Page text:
4  FM quick reads on access control

1. Operations Affect Security With Access Control Systems


Advances in the operation of access control systems have made them successful with maintenance managers and system administrators, who can use them to reschedule access operations, from time of building opening and closing to whom may use what door at what time. As with card readers, however, performing regular maintenance is critical to the performance of the system and security of the facility it controls.

Central systems maintain a database of those people allowed access at specified locations. It is critical to the operation of the system that this database remains current. When employees leave, managers must delete them from the system as soon as possible so they cannot gain access to the facility, should they fail to turn in their access cards. If a facility's functions move or if an employee's responsibilities change, system administrators must make those modifications to the database.

Access-control systems are not independent, standalone systems. While they might operate independently from other building automation systems, they piggyback on top of existing building components. The most important of these components are the facility's doors and door hardware. No matter how well designed the access-control system is, it is only as secure as the components it operates.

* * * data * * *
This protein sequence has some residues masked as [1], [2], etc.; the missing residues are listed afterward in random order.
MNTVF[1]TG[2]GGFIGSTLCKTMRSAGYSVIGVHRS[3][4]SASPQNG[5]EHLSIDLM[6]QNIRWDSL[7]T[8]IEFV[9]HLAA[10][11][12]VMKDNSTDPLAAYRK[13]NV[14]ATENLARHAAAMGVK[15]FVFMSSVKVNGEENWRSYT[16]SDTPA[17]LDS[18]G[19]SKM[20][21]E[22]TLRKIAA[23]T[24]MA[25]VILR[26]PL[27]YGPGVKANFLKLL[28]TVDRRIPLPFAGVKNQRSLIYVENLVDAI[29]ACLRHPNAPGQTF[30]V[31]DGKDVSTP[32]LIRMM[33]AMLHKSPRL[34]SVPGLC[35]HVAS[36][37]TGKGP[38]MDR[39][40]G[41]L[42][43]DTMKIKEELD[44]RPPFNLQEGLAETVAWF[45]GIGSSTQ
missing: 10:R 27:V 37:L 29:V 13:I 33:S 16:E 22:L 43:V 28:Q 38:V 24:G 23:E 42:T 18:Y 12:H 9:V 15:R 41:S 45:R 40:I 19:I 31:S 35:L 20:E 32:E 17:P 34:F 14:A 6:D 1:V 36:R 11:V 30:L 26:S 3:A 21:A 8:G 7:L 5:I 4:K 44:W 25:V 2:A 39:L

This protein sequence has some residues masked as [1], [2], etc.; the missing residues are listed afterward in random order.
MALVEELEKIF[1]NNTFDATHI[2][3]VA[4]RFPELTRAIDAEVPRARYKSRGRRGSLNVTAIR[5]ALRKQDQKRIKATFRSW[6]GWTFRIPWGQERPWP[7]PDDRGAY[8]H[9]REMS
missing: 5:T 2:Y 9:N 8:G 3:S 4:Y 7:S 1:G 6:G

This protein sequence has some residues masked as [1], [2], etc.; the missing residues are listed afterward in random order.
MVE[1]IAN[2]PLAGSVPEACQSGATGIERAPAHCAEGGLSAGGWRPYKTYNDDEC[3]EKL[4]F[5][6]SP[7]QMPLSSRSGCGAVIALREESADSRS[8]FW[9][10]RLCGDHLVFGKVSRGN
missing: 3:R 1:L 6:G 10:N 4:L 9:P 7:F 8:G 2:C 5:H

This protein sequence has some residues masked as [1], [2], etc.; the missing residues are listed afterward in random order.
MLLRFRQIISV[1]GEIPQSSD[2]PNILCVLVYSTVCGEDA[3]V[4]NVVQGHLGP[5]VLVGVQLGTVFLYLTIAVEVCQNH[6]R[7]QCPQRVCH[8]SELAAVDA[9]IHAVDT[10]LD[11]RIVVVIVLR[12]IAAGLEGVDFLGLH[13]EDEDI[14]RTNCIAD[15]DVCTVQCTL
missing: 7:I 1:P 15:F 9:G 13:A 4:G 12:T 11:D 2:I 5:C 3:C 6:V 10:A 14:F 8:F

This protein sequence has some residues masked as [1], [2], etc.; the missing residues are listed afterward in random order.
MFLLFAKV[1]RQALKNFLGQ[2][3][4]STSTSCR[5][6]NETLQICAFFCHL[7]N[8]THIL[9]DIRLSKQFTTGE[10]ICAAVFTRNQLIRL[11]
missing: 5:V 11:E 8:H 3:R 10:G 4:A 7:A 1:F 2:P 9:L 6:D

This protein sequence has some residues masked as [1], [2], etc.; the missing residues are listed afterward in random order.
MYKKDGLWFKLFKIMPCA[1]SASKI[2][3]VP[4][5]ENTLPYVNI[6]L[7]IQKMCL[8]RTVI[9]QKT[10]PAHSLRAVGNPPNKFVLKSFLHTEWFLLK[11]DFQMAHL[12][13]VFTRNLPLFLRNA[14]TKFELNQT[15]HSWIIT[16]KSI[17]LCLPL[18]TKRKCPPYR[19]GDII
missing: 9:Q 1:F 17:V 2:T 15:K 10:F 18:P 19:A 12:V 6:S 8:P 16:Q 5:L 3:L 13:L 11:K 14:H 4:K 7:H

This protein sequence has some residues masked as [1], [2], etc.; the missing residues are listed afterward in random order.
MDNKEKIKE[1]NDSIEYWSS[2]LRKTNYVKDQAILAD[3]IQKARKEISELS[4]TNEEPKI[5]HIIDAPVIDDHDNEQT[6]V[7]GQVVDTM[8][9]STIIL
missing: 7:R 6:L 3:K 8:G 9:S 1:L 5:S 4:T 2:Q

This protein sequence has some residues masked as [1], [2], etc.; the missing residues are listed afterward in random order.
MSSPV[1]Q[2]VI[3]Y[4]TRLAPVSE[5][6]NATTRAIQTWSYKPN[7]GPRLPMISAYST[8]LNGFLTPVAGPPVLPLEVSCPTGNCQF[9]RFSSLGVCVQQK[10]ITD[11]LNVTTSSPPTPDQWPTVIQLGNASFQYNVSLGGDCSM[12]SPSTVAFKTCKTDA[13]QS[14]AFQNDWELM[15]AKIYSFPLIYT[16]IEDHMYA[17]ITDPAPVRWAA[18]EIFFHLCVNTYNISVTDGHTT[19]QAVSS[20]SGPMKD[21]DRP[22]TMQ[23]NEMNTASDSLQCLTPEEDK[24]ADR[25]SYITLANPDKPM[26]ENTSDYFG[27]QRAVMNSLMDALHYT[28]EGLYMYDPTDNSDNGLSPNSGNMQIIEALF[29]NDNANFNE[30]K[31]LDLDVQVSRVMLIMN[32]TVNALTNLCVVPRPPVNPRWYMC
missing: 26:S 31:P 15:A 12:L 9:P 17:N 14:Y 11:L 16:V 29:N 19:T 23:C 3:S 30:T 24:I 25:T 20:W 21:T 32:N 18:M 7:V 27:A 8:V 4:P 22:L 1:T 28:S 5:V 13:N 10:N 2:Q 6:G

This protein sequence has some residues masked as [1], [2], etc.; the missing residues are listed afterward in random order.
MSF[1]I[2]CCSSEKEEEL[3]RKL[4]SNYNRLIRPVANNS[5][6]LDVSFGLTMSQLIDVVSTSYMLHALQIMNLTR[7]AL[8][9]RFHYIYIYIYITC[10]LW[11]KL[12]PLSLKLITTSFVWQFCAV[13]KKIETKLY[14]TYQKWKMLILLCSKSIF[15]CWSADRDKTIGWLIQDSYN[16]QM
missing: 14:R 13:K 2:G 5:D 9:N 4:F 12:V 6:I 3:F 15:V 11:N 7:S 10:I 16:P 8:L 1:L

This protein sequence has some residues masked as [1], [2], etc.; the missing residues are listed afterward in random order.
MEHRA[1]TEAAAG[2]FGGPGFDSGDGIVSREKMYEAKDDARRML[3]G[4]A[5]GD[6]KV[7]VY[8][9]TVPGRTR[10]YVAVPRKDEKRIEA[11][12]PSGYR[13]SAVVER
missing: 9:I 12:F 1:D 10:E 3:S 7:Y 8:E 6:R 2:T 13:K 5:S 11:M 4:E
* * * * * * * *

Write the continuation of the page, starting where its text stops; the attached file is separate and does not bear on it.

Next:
Consider the facility's exterior doors. Access-control systems might be designed to limit access through particular doors, but if a door and its hardware do not operate properly and allow the door to fully close, an unwanted visitor can easily defeat the access-control system. To ensure the facility's doors do not hamper security, managers can implement a comprehensive program for inspecting, testing, and maintaining exterior doors, as well as secure interior doors.

One common problem area, particularly for heavier exterior doors, is the door hinge. Stresses on the hinges from frequent use and wear can cause the door to sag. If the sagging becomes pronounced enough, the door will bind or fail to fully close, compromising security. Managers can reduce the extent of door sagging by scheduling frequent inspections of the operation, adjustment and lubrication of door hinges.

To enable doors requiring an unusually high level maintenance to close properly, managers also can consider the use of continuous, geared hinges. This type of hinge essentially eliminates sagging issues by spreading stresses experienced by standard door hinges over the full height of the door.


2.  Training, Maintenance Are Keys To Access Control

Access control systems offer a number of advantages for facility managers who want to have a good, well-rounded plan for security. But to make the most of them, training and maintenance are required.

Managers must ensure that all parties involved with access-control systems receive appropriate training. For building occupants, training should identify and cover proper access procedures, as well as improper activities, such as loaning a card to someone else, propping doors open, or allowing multiple people to enter a facility on a single swipe.